Rare Joe Orton manuscript inspires new BBC Radio 3 drama

Posted by ap507 at Oct 07, 2016 10:15 AM |
Previously unpublished story contained within University of Leicester Joe Orton Archive to be featured in ‘The Visa Affair’ on Sunday 9 October

Issued by the University of Leicester Press Office on 7 October

Images of the draft text of the manuscript and Joe Orton’s handwritten alterations available here (Image courtesy: Orton Estate / University of Leicester): https://www.dropbox.com/sh/noug0ypw0p5bsv1/AABId_KYWzSJ1_i6W0YE-2DIa?dl=0

A rare and previously unpublished manuscript by playwright Joe Orton located within the University of Leicester Joe Orton Archive has inspired an upcoming BBC Radio 3 drama.

The drama, ‘The Visa Affair’, which airs on Sunday 9 October will draw upon the manuscript, which outlines how in 1965 Joe Orton visited the American Embassy in London to get a visa to attend the New York Broadway rehearsals and opening of his West End hit, Entertaining Mr Sloane, and the difficulties he faced in doing so – including being interrogated.

The Joe Orton Archive also contains two other corrected versions of the manuscript as well as correspondence concerning Orton’s problems with securing the visa.

Dr Emma Parker from the University of Leicester School of Arts explained the context of ‘The Visa Affair’ in her introduction to the 50th anniversary edition of Entertaining My Sloane, published by Bloomsbury in 2014.

Dr Parker said: “When his first stage play, Entertaining Mr Sloane, transferred to Broadway in 1965, Joe Orton applied for a US visa so that he could oversee the New York production of his satire on social and sexual repression.

“Because he had previously been sent to prison for 6 months for defacing library books, Orton's application was rejected twice on the grounds of 'moral turpitude'.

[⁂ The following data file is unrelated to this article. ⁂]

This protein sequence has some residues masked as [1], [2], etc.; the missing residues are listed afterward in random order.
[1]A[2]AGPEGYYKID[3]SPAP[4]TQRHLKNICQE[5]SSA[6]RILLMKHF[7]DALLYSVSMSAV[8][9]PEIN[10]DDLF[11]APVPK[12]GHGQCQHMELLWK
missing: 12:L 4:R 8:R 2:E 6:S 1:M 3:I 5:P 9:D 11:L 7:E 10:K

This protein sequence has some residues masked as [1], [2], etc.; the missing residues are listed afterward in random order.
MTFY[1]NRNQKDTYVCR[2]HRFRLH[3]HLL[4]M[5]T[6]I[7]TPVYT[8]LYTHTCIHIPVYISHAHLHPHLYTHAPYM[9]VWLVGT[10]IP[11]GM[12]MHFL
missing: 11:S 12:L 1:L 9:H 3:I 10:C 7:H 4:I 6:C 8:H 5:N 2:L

“On appeal, he was required to undergo medical assessment to satisfy the authorities that he did not have a 'psychopathic personality'. He finally secured a temporary waiver of ineligibility by denying his homosexuality and through the endorsement of playwright Terrence Rattigan and his agent Peggy Ramsay.

“Imprisoned by the very standards his play disdains, Orton's anger at this humiliating treatment fed his subsequent attack on state authority and the medical establishment in his next two plays, Loot and What the Butler Saw.”

In the BBC Radio 3 broadcast of ‘The Visa Affair’, which is written by Jake Arnott, Orton has just found success in the UK after years of obscurity, and Broadway beckons, but events in his past threaten his American dream.

As embassy staff challenge him about his criminal record, listeners follow a labyrinthine struggle as Joe is forced to defer to authority, deny his sexuality, and to look again at his subversive acts and how they affected his writing and work.

Throughout, Orton plays a game of hide and seek with bureaucracy – evading its surveillance whilst revealing its absurdity. Orton’s own narrative voice forms the heart of this drama.

‘The Visa Affair’ will be broadcast on BBC Radio 3 on Sunday 9 October between 9:00PM – 10:15PM

ENDS 

Notes to editors:

For more information about the Joe Orton Archive at the University of Leicester contact Dr Emma Parker on ep27@leicester.ac.uk.

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